Financing a Move Abroad

Here’s another practical post. Many readers have written in asking what the real costs of moving abroad are. It’s a great question. So let’s do it. Let’s talk about the nitty gritty of how much money it took the Blairs to move to another country. Spoiler: it wasn’t free, but it likely wasn’t as much as you’d guess.

Also, I’m going to write this using a tone that assumes you’re interested in moving abroad. If you’re not, no stress. Feel free to skip this post.

Our rent for La Cressonnierre is almost exactly the same as the rent we paid on our modest home in Denver (around $1500/mo). It’s actually slightly less or slightly more depending on the Euro exchange rate. If the house was closer to Paris, I’m sure it would be much more expensive, but because it’s almost 2 hours away, the price is very reasonable. After some research, we can see that our daily expenses and utilities in France will be quite similar to what they were in Denver. Which means that really, our monthly family budget won’t change much at all. So the good news is: if you can afford to live wherever you’re living right now, you can probably also afford to live abroad — assuming you’re flexible about location. In fact, if you move to a country with a lower cost of living, your monthly budget costs could even go down.

But, there are real costs leading up to the move.

1) Passports. If you or your kids need one, they are about $100 each to apply for.
2) Visas. Some countries require them. Some don’t. It depends on where you’re headed and for how long. Our visa applications were about $125 each. If there are less of you, costs would obviously go down. : )
3) Travel for visa application. My sister had no travel costs for her visa application, because her assigned consulate is in San Francisco, where she lived. But we had to fly everyone over 6 years old to Los Angeles. The flights were about $115 each. We went back and forth the same day, so there were no hotel costs.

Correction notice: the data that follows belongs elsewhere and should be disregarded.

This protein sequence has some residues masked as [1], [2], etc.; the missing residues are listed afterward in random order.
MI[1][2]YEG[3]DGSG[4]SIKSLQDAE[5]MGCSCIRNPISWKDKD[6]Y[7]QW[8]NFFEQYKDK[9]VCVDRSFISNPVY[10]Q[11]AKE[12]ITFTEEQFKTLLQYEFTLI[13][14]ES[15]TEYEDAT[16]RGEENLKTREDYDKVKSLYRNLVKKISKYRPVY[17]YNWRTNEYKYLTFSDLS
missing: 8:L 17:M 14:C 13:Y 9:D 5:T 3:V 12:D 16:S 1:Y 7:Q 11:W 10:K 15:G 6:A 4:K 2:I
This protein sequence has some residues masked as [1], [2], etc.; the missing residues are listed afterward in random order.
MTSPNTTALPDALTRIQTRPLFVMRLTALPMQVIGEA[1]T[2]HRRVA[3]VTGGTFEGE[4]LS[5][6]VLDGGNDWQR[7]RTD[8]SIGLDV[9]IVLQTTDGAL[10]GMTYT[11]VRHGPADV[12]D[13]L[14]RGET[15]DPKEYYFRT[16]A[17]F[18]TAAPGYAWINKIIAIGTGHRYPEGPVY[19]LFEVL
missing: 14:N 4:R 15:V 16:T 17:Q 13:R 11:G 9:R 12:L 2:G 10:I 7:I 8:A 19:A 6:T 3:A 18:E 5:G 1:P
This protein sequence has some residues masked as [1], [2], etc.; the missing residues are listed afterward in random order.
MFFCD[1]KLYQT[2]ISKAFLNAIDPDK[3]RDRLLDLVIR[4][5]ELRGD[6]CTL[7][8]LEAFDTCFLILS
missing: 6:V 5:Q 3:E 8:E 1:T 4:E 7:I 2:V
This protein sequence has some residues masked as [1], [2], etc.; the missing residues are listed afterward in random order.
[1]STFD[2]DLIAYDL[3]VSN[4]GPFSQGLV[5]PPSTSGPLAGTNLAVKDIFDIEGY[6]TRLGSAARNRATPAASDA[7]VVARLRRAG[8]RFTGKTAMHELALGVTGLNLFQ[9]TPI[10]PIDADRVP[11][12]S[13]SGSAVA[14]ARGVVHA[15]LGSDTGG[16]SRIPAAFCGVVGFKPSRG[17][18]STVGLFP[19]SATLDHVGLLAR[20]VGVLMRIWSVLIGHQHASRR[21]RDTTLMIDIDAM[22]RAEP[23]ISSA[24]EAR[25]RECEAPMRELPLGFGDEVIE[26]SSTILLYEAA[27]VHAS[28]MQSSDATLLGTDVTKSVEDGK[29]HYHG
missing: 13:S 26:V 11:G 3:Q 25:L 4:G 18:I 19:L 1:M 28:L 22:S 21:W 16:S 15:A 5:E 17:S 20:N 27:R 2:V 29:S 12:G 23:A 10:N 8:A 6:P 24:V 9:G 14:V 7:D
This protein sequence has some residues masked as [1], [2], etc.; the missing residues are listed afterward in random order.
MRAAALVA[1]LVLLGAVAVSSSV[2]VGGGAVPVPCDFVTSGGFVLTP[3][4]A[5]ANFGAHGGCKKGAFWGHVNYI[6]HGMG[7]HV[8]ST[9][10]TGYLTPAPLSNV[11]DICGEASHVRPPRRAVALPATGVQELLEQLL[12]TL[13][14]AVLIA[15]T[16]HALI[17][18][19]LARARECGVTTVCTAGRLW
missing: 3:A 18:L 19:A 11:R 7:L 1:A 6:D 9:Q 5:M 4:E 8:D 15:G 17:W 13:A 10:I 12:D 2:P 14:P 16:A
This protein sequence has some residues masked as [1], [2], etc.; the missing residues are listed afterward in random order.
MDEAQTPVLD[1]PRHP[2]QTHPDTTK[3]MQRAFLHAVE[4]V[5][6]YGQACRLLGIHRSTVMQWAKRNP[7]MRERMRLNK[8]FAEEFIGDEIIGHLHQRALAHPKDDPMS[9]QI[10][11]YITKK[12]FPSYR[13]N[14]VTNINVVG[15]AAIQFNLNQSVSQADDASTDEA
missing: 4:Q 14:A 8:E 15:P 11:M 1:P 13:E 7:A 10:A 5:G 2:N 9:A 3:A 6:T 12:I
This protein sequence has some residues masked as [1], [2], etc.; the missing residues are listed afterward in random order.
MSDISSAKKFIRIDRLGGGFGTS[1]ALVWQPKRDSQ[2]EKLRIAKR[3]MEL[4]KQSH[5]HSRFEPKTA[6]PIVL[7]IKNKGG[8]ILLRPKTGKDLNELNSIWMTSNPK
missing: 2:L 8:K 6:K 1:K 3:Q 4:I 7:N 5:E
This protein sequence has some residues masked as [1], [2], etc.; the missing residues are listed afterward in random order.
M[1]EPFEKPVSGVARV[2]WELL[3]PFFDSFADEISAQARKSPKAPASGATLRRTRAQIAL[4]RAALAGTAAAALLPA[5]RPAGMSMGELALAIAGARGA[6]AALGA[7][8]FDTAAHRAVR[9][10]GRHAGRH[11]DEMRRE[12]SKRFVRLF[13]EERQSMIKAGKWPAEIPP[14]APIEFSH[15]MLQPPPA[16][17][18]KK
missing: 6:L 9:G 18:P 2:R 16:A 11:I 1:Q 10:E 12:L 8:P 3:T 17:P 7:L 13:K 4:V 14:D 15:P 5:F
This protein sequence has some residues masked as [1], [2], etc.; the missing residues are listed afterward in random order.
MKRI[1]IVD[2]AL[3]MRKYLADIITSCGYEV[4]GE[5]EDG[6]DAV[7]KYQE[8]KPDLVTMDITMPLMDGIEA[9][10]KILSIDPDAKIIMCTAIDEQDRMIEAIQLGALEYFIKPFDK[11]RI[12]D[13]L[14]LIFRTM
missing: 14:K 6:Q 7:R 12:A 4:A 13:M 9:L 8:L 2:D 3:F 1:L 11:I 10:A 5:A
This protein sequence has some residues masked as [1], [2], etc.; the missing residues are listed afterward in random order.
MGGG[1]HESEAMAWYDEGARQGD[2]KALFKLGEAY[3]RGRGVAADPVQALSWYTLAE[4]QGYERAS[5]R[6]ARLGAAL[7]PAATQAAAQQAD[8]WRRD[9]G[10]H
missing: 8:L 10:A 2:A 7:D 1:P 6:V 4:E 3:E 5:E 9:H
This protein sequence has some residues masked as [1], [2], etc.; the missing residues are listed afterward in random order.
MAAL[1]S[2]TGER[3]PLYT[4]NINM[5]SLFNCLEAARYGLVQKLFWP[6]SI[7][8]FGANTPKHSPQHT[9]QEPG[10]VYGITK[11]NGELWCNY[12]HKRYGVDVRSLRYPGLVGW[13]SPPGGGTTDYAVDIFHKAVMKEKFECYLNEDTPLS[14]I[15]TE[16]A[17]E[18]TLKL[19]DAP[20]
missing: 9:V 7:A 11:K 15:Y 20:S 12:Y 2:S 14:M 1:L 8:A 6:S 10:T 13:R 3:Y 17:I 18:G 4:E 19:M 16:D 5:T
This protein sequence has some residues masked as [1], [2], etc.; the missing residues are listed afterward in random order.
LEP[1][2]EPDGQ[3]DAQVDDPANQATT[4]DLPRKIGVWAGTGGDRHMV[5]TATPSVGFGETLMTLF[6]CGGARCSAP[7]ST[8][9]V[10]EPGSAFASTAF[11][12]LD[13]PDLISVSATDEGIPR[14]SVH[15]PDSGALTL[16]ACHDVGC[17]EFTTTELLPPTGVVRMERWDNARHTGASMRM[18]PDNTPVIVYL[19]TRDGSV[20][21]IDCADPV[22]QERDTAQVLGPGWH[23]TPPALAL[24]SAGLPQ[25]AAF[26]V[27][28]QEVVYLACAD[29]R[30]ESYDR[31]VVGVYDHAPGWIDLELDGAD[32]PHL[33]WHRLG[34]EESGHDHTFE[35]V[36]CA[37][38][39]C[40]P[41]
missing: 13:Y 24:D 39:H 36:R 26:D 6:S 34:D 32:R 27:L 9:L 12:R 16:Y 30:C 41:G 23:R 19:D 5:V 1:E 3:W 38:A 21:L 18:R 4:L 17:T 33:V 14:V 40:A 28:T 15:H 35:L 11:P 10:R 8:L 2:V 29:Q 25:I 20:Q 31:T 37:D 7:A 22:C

4) Luggage. You may already have what you need, but if not you’ll have to go shopping. We found our luggage for $90 per person.
5) Plane tickets. This was by far our biggest expense. We found our plane tickets for less than $600 each, which was a good price, but they added up fast.
6) Rental security deposit on your Home in Another Country. Of course, any time you rent a home, a security deposit (usually at least 1 month’s rent) is required up front. In our case, assuming we receive a refund of the security deposit on our rental in Denver, this should be close to net zero expense.
7) Moving service. If you need to move your stuff out of the house you’re leaving behind, you’ll need to recruit friends and neighbors to help, or hire a moving company. This cost might be eliminated if you decide to rent out or sub-lease your current home as a furnished property.
8) Storage unit. Our storage unit is about $140 per month. If you have fewer people in your house, I’m guessing you might own fewer beds and less furniture and might need less space — which means a better deal per month. Or, you might have a parent’s garage you could move things into. Or, you might not need a storage unit at all if you’re renting out your house as a furnished space while you’re away.